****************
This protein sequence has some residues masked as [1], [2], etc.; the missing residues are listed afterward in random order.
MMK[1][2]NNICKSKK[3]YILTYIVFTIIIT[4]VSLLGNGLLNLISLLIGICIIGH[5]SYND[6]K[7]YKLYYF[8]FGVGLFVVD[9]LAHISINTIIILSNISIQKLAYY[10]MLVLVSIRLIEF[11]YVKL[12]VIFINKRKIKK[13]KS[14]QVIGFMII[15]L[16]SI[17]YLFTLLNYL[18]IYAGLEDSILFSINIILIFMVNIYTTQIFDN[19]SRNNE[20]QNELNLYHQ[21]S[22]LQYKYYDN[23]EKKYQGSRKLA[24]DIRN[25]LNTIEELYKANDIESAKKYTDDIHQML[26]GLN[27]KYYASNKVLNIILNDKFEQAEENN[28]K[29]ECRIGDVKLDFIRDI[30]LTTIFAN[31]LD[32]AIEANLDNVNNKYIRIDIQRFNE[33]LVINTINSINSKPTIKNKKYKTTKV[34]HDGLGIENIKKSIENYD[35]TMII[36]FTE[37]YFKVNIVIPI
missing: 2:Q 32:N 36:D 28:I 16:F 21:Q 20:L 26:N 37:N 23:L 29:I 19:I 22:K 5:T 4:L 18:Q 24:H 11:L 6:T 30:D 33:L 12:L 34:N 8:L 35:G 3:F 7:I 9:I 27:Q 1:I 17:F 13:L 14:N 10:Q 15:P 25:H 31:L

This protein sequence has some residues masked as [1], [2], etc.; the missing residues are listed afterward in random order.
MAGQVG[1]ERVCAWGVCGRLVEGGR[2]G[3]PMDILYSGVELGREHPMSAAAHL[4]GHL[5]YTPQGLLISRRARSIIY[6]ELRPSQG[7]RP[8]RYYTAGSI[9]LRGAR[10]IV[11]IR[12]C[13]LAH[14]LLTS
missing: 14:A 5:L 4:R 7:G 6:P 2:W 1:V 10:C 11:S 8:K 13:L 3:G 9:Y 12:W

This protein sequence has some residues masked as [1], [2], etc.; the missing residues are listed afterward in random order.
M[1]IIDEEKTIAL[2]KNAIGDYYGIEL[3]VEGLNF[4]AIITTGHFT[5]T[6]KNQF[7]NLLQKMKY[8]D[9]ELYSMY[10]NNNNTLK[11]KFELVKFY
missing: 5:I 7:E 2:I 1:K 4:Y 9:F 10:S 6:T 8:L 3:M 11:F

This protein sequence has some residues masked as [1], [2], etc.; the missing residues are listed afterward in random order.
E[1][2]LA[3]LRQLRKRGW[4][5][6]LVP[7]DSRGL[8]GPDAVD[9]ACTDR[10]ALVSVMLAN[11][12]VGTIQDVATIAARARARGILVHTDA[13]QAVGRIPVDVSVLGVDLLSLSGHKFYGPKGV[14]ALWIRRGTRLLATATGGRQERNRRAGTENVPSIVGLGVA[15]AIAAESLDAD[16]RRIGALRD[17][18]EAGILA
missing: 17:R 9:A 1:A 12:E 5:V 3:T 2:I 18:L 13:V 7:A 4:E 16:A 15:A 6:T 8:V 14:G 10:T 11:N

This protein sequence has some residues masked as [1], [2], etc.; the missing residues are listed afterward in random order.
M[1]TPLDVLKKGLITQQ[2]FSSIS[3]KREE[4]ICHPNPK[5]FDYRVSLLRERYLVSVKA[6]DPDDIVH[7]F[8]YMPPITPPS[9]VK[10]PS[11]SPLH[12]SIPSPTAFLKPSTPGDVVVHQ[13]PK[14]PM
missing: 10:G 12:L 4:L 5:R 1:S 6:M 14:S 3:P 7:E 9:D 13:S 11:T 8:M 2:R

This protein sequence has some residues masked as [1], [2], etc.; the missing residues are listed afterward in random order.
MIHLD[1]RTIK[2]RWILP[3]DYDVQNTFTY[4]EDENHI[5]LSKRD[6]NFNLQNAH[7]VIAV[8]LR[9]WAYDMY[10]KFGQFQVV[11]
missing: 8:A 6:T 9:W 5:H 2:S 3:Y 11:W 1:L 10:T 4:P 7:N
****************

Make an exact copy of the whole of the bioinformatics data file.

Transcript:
This protein sequence has some residues masked as [1], [2], etc.; the missing residues are listed afterward in random order.
MMK[1][2]NNICKSKK[3]YILTYIVFTIIIT[4]VSLLGNGLLNLISLLIGICIIGH[5]SYND[6]K[7]YKLYYF[8]FGVGLFVVD[9]LAHISINTIIILSNISIQKLAYY[10]MLVLVSIRLIEF[11]YVKL[12]VIFINKRKIKK[13]KS[14]QVIGFMII[15]L[16]SI[17]YLFTLLNYL[18]IYAGLEDSILFSINIILIFMVNIYTTQIFDN[19]SRNNE[20]QNELNLYHQ[21]S[22]LQYKYYDN[23]EKKYQGSRKLA[24]DIRN[25]LNTIEELYKANDIESAKKYTDDIHQML[26]GLN[27]KYYASNKVLNIILNDKFEQAEENN[28]K[29]ECRIGDVKLDFIRDI[30]LTTIFAN[31]LD[32]AIEANLDNVNNKYIRIDIQRFNE[33]LVINTINSINSKPTIKNKKYKTTKV[34]HDGLGIENIKKSIENYD[35]TMII[36]FTE[37]YFKVNIVIPI
missing: 2:Q 32:N 36:D 28:I 16:F 21:Q 20:L 26:N 37:N 23:L 29:I 19:I 22:K 5:T 4:L 18:Q 24:H 11:L 6:T 30:D 33:L 12:L 34:N 8:L 35:G 3:F 7:I 9:I 27:Q 1:I 17:F 13:L 14:N 10:Q 15:P 25:H 31:L

This protein sequence has some residues masked as [1], [2], etc.; the missing residues are listed afterward in random order.
MAGQVG[1]ERVCAWGVCGRLVEGGR[2]G[3]PMDILYSGVELGREHPMSAAAHL[4]GHL[5]YTPQGLLISRRARSIIY[6]ELRPSQG[7]RP[8]RYYTAGSI[9]LRGAR[10]IV[11]IR[12]C[13]LAH[14]LLTS
missing: 14:A 5:L 4:R 7:G 6:P 2:W 1:V 10:C 11:S 8:K 13:L 3:G 9:Y 12:W

This protein sequence has some residues masked as [1], [2], etc.; the missing residues are listed afterward in random order.
M[1]IIDEEKTIAL[2]KNAIGDYYGIEL[3]VEGLNF[4]AIITTGHFT[5]T[6]KNQF[7]NLLQKMKY[8]D[9]ELYSMY[10]NNNNTLK[11]KFELVKFY
missing: 5:I 7:E 2:I 1:K 4:Y 9:F 10:S 6:T 8:L 3:M 11:F

This protein sequence has some residues masked as [1], [2], etc.; the missing residues are listed afterward in random order.
E[1][2]LA[3]LRQLRKRGW[4][5][6]LVP[7]DSRGL[8]GPDAVD[9]ACTDR[10]ALVSVMLAN[11][12]VGTIQDVATIAARARARGILVHTDA[13]QAVGRIPVDVSVLGVDLLSLSGHKFYGPKGV[14]ALWIRRGTRLLATATGGRQERNRRAGTENVPSIVGLGVA[15]AIAAESLDAD[16]RRIGALRD[17][18]EAGILA
missing: 17:R 9:A 1:A 12:E 5:V 3:T 2:I 18:L 13:V 7:A 4:E 16:A 15:A 6:T 8:V 14:G 10:T 11:N

This protein sequence has some residues masked as [1], [2], etc.; the missing residues are listed afterward in random order.
M[1]TPLDVLKKGLITQQ[2]FSSIS[3]KREE[4]ICHPNPK[5]FDYRVSLLRERYLVSVKA[6]DPDDIVH[7]F[8]YMPPITPPS[9]VK[10]PS[11]SPLH[12]SIPSPTAFLKPSTPGDVVVHQ[13]PK[14]PM
missing: 10:G 12:L 4:L 5:R 1:S 6:M 14:S 3:P 7:E 9:D 13:S 11:T 8:M 2:R

This protein sequence has some residues masked as [1], [2], etc.; the missing residues are listed afterward in random order.
MIHLD[1]RTIK[2]RWILP[3]DYDVQNTFTY[4]EDENHI[5]LSKRD[6]NFNLQNAH[7]VIAV[8]LR[9]WAYDMY[10]KFGQFQVV[11]
missing: 8:A 6:T 9:W 5:H 2:S 3:Y 11:W 1:L 10:T 4:P 7:N